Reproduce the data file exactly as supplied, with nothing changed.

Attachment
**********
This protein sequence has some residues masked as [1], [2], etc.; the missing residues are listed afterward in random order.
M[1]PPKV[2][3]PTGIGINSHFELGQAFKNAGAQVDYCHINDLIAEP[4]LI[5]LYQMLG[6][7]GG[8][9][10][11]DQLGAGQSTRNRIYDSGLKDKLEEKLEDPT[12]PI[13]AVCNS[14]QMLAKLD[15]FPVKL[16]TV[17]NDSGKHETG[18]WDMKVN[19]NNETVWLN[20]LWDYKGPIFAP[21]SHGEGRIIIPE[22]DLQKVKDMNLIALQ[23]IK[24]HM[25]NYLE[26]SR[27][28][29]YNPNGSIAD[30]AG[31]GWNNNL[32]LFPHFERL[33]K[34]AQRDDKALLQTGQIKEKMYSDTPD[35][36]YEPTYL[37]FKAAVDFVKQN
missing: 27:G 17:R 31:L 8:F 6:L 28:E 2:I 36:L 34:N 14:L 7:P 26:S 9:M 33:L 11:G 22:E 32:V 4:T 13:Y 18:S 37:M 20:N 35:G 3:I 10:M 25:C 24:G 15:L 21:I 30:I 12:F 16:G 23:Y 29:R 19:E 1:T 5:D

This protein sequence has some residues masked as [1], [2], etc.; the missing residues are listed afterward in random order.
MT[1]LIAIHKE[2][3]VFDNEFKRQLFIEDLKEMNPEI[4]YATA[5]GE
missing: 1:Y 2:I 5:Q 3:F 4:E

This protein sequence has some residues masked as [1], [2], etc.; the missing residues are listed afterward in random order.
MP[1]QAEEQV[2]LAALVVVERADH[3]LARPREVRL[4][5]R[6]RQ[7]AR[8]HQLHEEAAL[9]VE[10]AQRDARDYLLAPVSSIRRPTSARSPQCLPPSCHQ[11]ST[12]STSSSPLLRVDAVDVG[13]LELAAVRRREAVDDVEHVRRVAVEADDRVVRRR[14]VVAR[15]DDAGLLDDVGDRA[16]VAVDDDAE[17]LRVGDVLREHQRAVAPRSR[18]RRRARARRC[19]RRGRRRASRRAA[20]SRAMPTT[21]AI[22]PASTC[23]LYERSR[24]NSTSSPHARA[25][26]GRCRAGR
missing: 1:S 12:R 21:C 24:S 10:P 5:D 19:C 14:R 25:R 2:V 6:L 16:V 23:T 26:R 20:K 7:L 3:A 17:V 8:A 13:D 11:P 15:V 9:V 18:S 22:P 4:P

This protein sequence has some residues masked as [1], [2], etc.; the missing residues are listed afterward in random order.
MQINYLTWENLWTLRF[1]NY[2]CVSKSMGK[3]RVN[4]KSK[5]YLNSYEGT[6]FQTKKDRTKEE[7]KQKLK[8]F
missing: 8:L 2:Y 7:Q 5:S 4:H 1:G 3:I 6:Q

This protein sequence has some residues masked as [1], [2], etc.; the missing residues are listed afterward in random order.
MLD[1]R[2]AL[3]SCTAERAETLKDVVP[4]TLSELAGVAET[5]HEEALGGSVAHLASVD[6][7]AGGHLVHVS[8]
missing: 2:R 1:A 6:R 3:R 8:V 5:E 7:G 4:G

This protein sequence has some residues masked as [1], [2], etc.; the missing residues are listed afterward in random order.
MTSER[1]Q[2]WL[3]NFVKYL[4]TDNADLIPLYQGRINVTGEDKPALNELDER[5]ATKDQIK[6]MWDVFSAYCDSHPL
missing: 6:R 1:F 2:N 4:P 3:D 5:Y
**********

This protein sequence has some residues masked as [1], [2], etc.; the missing residues are listed afterward in random order.
M[1]PPKV[2][3]PTGIGINSHFELGQAFKNAGAQVDYCHINDLIAEP[4]LI[5]LYQMLG[6][7]GG[8][9][10][11]DQLGAGQSTRNRIYDSGLKDKLEEKLEDPT[12]PI[13]AVCNS[14]QMLAKLD[15]FPVKL[16]TV[17]NDSGKHETG[18]WDMKVN[19]NNETVWLN[20]LWDYKGPIFAP[21]SHGEGRIIIPE[22]DLQKVKDMNLIALQ[23]IK[24]HM[25]NYLE[26]SR[27][28][29]YNPNGSIAD[30]AG[31]GWNNNL[32]LFPHFERL[33]K[34]AQRDDKALLQTGQIKEKMYSDTPD[35][36]YEPTYL[37]FKAAVDFVKQN
missing: 27:G 17:R 31:L 8:F 6:L 28:E 2:I 36:L 34:N 14:L 7:P 26:S 9:M 33:L 11:G 22:E 32:V 4:T 13:Y 18:S 37:M 20:N 35:G 3:I 10:M 25:C 24:G 15:L 21:I 30:I 12:F 16:G 23:Y 29:R 19:E 1:T 5:D

This protein sequence has some residues masked as [1], [2], etc.; the missing residues are listed afterward in random order.
MT[1]LIAIHKE[2][3]VFDNEFKRQLFIEDLKEMNPEI[4]YATA[5]GE
missing: 1:Y 2:I 5:Q 3:F 4:E

This protein sequence has some residues masked as [1], [2], etc.; the missing residues are listed afterward in random order.
MP[1]QAEEQV[2]LAALVVVERADH[3]LARPREVRL[4][5]R[6]RQ[7]AR[8]HQLHEEAAL[9]VE[10]AQRDARDYLLAPVSSIRRPTSARSPQCLPPSCHQ[11]ST[12]STSSSPLLRVDAVDVG[13]LELAAVRRREAVDDVEHVRRVAVEADDRVVRRR[14]VVAR[15]DDAGLLDDVGDRA[16]VAVDDDAE[17]LRVGDVLREHQRAVAPRSR[18]RRRARARRC[19]RRGRRRASRRAA[20]SRAMPTT[21]AI[22]PASTC[23]LYERSR[24]NSTSSPHARA[25][26]GRCRAGR
missing: 1:S 12:R 21:C 24:S 10:P 5:D 19:C 14:R 25:R 2:V 6:L 16:V 23:T 26:R 20:K 7:L 3:A 17:V 8:A 13:D 11:P 15:V 9:V 18:S 22:P 4:P

This protein sequence has some residues masked as [1], [2], etc.; the missing residues are listed afterward in random order.
MQINYLTWENLWTLRF[1]NY[2]CVSKSMGK[3]RVN[4]KSK[5]YLNSYEGT[6]FQTKKDRTKEE[7]KQKLK[8]F
missing: 8:L 2:Y 7:Q 5:S 4:H 1:G 3:I 6:Q

This protein sequence has some residues masked as [1], [2], etc.; the missing residues are listed afterward in random order.
MLD[1]R[2]AL[3]SCTAERAETLKDVVP[4]TLSELAGVAET[5]HEEALGGSVAHLASVD[6][7]AGGHLVHVS[8]
missing: 2:R 1:A 6:R 3:R 8:V 5:E 7:G 4:G

This protein sequence has some residues masked as [1], [2], etc.; the missing residues are listed afterward in random order.
MTSER[1]Q[2]WL[3]NFVKYL[4]TDNADLIPLYQGRINVTGEDKPALNELDER[5]ATKDQIK[6]MWDVFSAYCDSHPL
missing: 6:R 1:F 2:N 4:P 3:D 5:Y